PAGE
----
Hobart and William Smith Colleges host the third biennial Half the World symposium
HWS will host the third biennial Half the World symposium, established in the spring of 2006 through collaboration between the Asian Languages and Cultures Program and Environmental Studies Program. Assistant Professor Darrin Magee is particularly excited about the symposium series: his position in Asian Environmental Studies grew out of the momentum of the first symposium.
“Hobart and William Smith Colleges are cutting-edge in trying to combine, on a more than course-by-course level, the teaching of environmental studies and Asia,” says Magee. The symposium began as an attempt to institutionalize the study of Asia and the environment, recognizing that Asia is home not only to half the world’s population, but also to important cultural and technological heritage and innovation.
Funded by the Freeman Foundation, the symposium was reprised in 2008, and now Half the World returns to HWS on Friday, Feb. 26 and Saturday, Feb. 27, exploring the resource and environment challenges countries and peoples in East Asia have been facing, as well as the responses undertaken by governments, non-governmental organizations and other groups to tackle those challenges. Themes to be addresses include energy (conventional and renewable), water resources, economic development, pollution, institutions, and teaching about Asian environment and energy issues.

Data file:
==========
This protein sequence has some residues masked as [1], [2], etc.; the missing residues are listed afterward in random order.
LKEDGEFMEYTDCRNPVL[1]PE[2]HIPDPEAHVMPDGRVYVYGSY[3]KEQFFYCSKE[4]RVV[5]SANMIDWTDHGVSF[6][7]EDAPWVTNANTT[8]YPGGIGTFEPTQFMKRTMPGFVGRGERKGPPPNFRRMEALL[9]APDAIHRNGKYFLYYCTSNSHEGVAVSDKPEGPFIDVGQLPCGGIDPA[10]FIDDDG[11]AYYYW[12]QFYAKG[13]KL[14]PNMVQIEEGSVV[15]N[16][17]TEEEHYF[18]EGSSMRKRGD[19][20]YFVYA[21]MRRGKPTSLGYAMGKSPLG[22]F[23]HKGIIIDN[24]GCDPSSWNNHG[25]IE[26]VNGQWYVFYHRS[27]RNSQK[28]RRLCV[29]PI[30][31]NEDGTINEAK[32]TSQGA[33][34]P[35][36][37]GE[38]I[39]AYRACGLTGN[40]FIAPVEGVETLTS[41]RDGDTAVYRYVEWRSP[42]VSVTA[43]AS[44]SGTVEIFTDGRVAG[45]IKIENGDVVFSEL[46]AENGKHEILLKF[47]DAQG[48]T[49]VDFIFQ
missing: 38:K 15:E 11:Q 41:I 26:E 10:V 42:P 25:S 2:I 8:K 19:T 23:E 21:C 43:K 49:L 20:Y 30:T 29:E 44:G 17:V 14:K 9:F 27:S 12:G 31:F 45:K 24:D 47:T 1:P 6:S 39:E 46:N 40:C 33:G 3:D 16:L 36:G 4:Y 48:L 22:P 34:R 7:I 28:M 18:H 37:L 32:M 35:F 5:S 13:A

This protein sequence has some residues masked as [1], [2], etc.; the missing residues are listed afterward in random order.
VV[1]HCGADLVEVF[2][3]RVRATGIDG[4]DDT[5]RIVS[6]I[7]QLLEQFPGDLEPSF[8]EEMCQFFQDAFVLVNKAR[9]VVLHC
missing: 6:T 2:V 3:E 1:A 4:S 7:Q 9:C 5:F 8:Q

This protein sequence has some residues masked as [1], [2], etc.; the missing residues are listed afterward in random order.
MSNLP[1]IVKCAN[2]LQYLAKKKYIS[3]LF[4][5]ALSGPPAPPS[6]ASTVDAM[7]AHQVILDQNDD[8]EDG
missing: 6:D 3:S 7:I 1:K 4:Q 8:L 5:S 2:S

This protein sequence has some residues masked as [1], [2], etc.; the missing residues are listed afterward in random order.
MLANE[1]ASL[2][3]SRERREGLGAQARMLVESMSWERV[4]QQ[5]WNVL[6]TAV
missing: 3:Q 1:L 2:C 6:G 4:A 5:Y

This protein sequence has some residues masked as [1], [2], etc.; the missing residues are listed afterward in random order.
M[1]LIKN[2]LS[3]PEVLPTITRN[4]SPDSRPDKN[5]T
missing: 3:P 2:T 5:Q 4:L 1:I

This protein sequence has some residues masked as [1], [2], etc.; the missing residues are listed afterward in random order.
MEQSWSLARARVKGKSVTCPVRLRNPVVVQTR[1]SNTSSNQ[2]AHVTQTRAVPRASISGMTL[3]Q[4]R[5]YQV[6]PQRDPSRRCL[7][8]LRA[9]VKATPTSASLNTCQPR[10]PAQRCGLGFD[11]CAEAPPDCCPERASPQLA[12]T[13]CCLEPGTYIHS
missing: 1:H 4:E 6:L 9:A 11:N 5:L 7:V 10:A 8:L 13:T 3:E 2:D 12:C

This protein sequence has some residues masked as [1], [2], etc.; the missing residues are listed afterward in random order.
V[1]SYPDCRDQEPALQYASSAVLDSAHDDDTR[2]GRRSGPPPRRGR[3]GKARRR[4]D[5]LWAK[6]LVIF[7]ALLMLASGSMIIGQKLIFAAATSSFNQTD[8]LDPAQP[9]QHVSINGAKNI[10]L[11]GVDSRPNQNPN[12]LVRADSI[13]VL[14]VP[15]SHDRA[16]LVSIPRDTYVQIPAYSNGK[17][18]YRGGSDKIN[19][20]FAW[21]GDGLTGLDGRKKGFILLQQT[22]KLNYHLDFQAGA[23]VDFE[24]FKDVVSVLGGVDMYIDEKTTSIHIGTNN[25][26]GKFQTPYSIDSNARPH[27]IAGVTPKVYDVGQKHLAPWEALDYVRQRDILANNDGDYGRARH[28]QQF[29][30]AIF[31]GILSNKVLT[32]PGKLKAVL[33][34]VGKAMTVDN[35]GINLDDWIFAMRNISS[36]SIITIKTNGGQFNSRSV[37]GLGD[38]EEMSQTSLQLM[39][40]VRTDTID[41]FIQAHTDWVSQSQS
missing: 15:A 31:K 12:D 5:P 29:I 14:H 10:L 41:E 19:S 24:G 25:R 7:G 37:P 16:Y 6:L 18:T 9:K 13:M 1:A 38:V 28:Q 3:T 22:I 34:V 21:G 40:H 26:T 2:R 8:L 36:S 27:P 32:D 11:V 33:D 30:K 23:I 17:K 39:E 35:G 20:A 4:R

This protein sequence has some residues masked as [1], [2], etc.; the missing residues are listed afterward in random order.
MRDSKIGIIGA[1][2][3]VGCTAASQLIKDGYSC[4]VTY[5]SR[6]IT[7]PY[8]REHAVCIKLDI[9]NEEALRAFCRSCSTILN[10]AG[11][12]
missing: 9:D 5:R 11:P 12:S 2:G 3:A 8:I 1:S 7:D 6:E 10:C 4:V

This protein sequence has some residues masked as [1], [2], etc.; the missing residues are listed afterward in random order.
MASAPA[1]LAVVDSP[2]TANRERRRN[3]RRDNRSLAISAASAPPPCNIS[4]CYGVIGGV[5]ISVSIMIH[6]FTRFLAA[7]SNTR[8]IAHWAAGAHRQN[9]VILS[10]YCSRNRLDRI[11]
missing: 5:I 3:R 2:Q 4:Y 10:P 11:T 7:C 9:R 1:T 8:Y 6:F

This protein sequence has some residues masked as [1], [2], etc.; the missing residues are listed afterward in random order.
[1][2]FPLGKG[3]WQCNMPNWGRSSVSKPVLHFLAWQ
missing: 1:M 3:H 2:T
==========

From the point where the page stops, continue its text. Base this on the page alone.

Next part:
“Half the World is meant to be an informal discussion and knowledge exchange about issues of concern, regionally and globally, from a variety of disciplinary viewpoints, each of which has some specific contribution,” says Magee.
Visiting speakers at this year’s symposium include John Flower (University of Virginia /Sidwell Friends School), Joseph Hannah (University of Washington / Seattle University), Andrew Mertha (Cornell University), Christine Boyle (UNC-Chapel Hill), and David Pietz (Washington State University). Their talks will cover a variety of topics, mostly related to China, including energy policy, historical water management institutions, garbage politics, and more.
Along with professors Phil Brown (Colby College), Bryan Tilt and Desiree Tullos (both at Oregon State University), Magee will present on a National Science Foundation-funded projected titled IDAM (Integrated Dam Assessment and Modeling), an interdisciplinary project aimed at assessing and visualizing the geopolitical, socioeconomic and biophysical impacts of dam construction in China and around the world.
Presentations will begin at 1:30 p.m. on Friday and 9 a.m. on Saturday and will be held in the Geneva and Sanford rooms of the Warren Hunting Smith Library.
In the past, the series has been a highly successful forum for engaging students, faculty and interested community members in discussions surrounding energy and environment issues in Asia and elsewhere around the world. Half the World is free and open to the public. All are encouraged to attend.